Over nearly two decades, Cindy Bernard’s artwork has progressed and she has become one of the truly accomplished contemporary artists of today. Writings and discourses of her work have appeared in LA Weekly, Flash Art, The Serpentine Gallery, and the New Times. For Cindy Bernard, the discourse of her work has not created or transformed her art, but rather, her art has transformed and created the discourse.
Cindy Bernard was born and raised in San Pedro, California. After attending California Institute of the Arts and California State University, Cindy Bernard jumped into the artistic scene and was recognized as a result of a series of photographs she took of security envelopes. During an interview with Mark Selwyn, Cindy explained what it was that intrigued her about the patterns and designs of security envelopes and the reason she chose to take this everyday object and transform it into a source of contemporary art. “I was amused that abstraction was being used to conceal that type of financial information” Bernard said about the patterns used in security envelopes. It is the talents of a contemporary artist that makes it possible to take an object each and every person in America sees on a daily basis and turns it into something that makes us take a second look. In a way, Cindy Bernard proves that beauty can be found in anything. In the past she has done with this with fabrics as well, photographing them in a similar way to that she has done with security envelopes.
It was this amusement that encouraged Bernard to make copies of these security envelopes, then blow up the size of the pattern on a copy machine before taking a picture of it (Selwyn, 111). The technique she used gave these photographs a very unique look, which was enhanced when she decided to make them all a uniform size in identical matting. The effect was absolutely amazing. My making all the photographs unified, she managed not to show favoritism of any one photograph over another. At the same time, they became a kind of all inclusive piece in which they all morphed together to become this one uniform expression. She took something that served the purpose of protecting us from seeing things and made us see that protective pattern as something different entirely. There is a form art in the function of these envelopes, captured by Bernard.
Cindy Bernard’s photographs were more than an oversized reproduction of an everyday item. Bernard was “intimating that there is a certain degree of calculation behind any gesture and that the degree of meaning attached to the artist’s hand is overemphasized in terms of its emotional significance.” She doesn’t simply see a pattern, she sees abstraction as a form of camouflage (Selwyn, 111). With security envelopes, the abstract images support the need to camouflage the images of the pages they contain.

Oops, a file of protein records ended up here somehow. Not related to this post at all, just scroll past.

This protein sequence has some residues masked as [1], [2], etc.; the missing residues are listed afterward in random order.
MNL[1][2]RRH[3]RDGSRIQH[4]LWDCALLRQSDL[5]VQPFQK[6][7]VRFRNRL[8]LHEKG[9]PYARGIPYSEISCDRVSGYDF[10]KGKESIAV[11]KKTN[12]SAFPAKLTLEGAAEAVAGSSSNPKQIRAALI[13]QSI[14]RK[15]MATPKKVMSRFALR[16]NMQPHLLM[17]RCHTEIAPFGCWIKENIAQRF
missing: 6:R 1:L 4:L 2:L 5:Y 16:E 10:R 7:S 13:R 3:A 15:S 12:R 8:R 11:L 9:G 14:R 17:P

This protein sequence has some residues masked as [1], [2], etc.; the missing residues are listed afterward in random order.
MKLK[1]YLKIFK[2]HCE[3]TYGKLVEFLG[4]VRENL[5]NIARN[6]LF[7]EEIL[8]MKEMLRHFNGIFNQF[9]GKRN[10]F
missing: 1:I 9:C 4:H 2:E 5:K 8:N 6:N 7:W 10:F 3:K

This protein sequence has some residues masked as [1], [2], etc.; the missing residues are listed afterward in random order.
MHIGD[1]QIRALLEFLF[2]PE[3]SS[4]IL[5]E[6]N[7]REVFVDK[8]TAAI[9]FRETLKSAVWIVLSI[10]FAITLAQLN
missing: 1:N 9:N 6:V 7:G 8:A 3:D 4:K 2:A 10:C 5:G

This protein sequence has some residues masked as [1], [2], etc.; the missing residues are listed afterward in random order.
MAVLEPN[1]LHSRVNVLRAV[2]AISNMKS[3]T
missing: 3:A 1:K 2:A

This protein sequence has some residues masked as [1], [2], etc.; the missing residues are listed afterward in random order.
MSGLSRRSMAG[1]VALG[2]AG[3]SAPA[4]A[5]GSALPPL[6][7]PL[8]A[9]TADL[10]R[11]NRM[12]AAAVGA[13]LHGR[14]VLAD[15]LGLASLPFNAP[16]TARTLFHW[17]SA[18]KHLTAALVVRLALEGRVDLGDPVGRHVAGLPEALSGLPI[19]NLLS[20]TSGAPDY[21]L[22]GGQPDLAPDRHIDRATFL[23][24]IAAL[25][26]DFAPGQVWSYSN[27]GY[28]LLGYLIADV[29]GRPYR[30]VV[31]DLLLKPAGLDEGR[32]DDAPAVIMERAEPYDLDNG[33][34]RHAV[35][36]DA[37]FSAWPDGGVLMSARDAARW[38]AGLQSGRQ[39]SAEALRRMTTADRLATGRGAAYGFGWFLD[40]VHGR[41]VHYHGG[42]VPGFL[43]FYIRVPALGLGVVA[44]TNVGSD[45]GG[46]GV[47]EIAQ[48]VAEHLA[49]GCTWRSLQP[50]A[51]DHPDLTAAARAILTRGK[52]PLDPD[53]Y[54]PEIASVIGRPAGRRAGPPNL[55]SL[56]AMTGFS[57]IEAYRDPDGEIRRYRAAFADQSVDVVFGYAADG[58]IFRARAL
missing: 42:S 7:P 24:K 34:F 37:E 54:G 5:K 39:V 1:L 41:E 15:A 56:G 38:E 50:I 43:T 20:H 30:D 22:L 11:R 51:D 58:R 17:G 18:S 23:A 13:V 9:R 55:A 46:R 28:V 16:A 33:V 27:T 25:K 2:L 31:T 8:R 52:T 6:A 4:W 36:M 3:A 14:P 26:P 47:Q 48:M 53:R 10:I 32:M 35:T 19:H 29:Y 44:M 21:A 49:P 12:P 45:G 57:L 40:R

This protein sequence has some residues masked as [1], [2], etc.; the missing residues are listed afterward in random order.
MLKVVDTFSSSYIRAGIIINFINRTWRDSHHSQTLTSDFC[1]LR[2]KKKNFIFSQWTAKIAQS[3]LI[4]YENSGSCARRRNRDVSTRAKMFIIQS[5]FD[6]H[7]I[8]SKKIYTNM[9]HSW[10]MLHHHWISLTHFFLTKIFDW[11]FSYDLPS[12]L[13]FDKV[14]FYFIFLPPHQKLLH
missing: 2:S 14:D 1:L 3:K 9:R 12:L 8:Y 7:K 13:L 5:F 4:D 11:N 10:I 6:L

Bernard separated them, enlarged them, and saw them as something more, something abstract, and something artistic. She took more than 100 pictures in this series between 1987 and 1993. Bernard’s adaptation of these patterns that transforms them from a functional object into an artistic expression.
Mark Durden wrote that in this series, “photography pursues a dialogue with abstract painting, bureaucratic camouflage providing the means to make intriguing abstractions and a witty way of contravening modernist notions of photography’s identity: these photos are neither mirrors nor windows” (Durden). It is so interesting that Durden chose to use the word camouflage, because that is precisely a theme Bernard had in mind when taking that series of photographs. Her theory that “abstraction is camouflage” is a consistent theme in her work over the next decade and a half. In this way it seems that Durden’s dialogue is directly influenced by Bernard’s art, not the other way around. If anything, Bernard is encouraged by the discourse because people are completely comprehending her objectives in her art form.
Patterns reappear in a later series by Cindy Bernard called Topographies. In this series, the subject of Bernard’s photographs were rocks and stones she found in nature. These rocks and stones caught Bernard’s attention because of the images and patterns that naturally occurred in them. The things that are depicted in the rocks and stones vary from mushrooms, to people and landscapes. In order to capture these images Bernard recruit’s the assistance of computer generation to give the pictures a three dimensional component. Bernard then takes these images and focuses on one part or one picture, creating a contemporary form of artwork out of an ordinary object with unordinary characteristics. This is not an entirely original idea. In fact, it dates back to Leonardo Da Vinci (Durden).